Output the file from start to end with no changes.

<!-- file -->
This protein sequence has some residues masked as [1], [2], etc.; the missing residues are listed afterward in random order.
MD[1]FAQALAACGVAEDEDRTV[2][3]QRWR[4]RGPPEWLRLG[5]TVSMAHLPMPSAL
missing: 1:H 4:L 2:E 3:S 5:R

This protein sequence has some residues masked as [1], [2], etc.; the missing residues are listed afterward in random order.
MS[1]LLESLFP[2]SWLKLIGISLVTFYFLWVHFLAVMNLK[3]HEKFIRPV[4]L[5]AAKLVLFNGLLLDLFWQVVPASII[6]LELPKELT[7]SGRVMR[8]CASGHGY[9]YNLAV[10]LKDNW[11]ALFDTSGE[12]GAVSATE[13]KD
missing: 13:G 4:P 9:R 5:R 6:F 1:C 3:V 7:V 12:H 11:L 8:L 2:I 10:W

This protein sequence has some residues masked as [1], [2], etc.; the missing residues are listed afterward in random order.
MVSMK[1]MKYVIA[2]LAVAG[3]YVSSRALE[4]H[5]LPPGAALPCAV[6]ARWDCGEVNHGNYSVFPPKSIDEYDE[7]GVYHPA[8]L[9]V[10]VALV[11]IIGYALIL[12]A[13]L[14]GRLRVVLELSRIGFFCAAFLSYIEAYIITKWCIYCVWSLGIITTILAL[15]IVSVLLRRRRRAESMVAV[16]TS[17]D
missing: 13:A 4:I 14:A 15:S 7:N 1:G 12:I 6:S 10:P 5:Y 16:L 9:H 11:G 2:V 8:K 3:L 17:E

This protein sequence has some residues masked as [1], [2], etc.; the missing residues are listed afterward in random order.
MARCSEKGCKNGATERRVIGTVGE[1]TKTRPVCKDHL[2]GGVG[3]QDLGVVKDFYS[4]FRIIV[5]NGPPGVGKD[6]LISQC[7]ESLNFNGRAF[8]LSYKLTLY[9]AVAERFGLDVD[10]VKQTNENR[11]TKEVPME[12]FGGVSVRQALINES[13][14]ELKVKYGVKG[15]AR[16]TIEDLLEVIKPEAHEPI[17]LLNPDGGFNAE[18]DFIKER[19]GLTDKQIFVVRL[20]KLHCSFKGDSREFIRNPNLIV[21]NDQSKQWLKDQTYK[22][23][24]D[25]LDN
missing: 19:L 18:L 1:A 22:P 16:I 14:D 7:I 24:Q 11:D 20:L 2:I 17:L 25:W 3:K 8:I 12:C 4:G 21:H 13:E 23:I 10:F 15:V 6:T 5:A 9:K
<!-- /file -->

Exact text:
This protein sequence has some residues masked as [1], [2], etc.; the missing residues are listed afterward in random order.
MD[1]FAQALAACGVAEDEDRTV[2][3]QRWR[4]RGPPEWLRLG[5]TVSMAHLPMPSAL
missing: 1:H 4:L 2:E 3:S 5:R

This protein sequence has some residues masked as [1], [2], etc.; the missing residues are listed afterward in random order.
MS[1]LLESLFP[2]SWLKLIGISLVTFYFLWVHFLAVMNLK[3]HEKFIRPV[4]L[5]AAKLVLFNGLLLDLFWQVVPASII[6]LELPKELT[7]SGRVMR[8]CASGHGY[9]YNLAV[10]LKDNW[11]ALFDTSGE[12]GAVSATE[13]KD
missing: 13:G 4:P 9:R 5:R 6:F 1:C 3:V 7:V 12:H 11:L 8:L 2:I 10:W

This protein sequence has some residues masked as [1], [2], etc.; the missing residues are listed afterward in random order.
MVSMK[1]MKYVIA[2]LAVAG[3]YVSSRALE[4]H[5]LPPGAALPCAV[6]ARWDCGEVNHGNYSVFPPKSIDEYDE[7]GVYHPA[8]L[9]V[10]VALV[11]IIGYALIL[12]A[13]L[14]GRLRVVLELSRIGFFCAAFLSYIEAYIITKWCIYCVWSLGIITTILAL[15]IVSVLLRRRRRAESMVAV[16]TS[17]D
missing: 13:A 4:I 14:A 15:S 7:N 1:G 12:I 6:S 10:P 5:Y 16:L 9:H 11:G 2:V 8:K 3:L 17:E

This protein sequence has some residues masked as [1], [2], etc.; the missing residues are listed afterward in random order.
MARCSEKGCKNGATERRVIGTVGE[1]TKTRPVCKDHL[2]GGVG[3]QDLGVVKDFYS[4]FRIIV[5]NGPPGVGKD[6]LISQC[7]ESLNFNGRAF[8]LSYKLTLY[9]AVAERFGLDVD[10]VKQTNENR[11]TKEVPME[12]FGGVSVRQALINES[13][14]ELKVKYGVKG[15]AR[16]TIEDLLEVIKPEAHEPI[17]LLNPDGGFNAE[18]DFIKER[19]GLTDKQIFVVRL[20]KLHCSFKGDSREFIRNPNLIV[21]NDQSKQWLKDQTYK[22][23][24]D[25]LDN
missing: 19:L 18:L 1:A 22:P 16:I 14:D 7:I 24:Q 11:D 20:L 2:I 17:L 25:W 3:K 8:I 12:C 4:G 21:H 13:E 23:I 10:F 15:V 6:T 5:A 9:K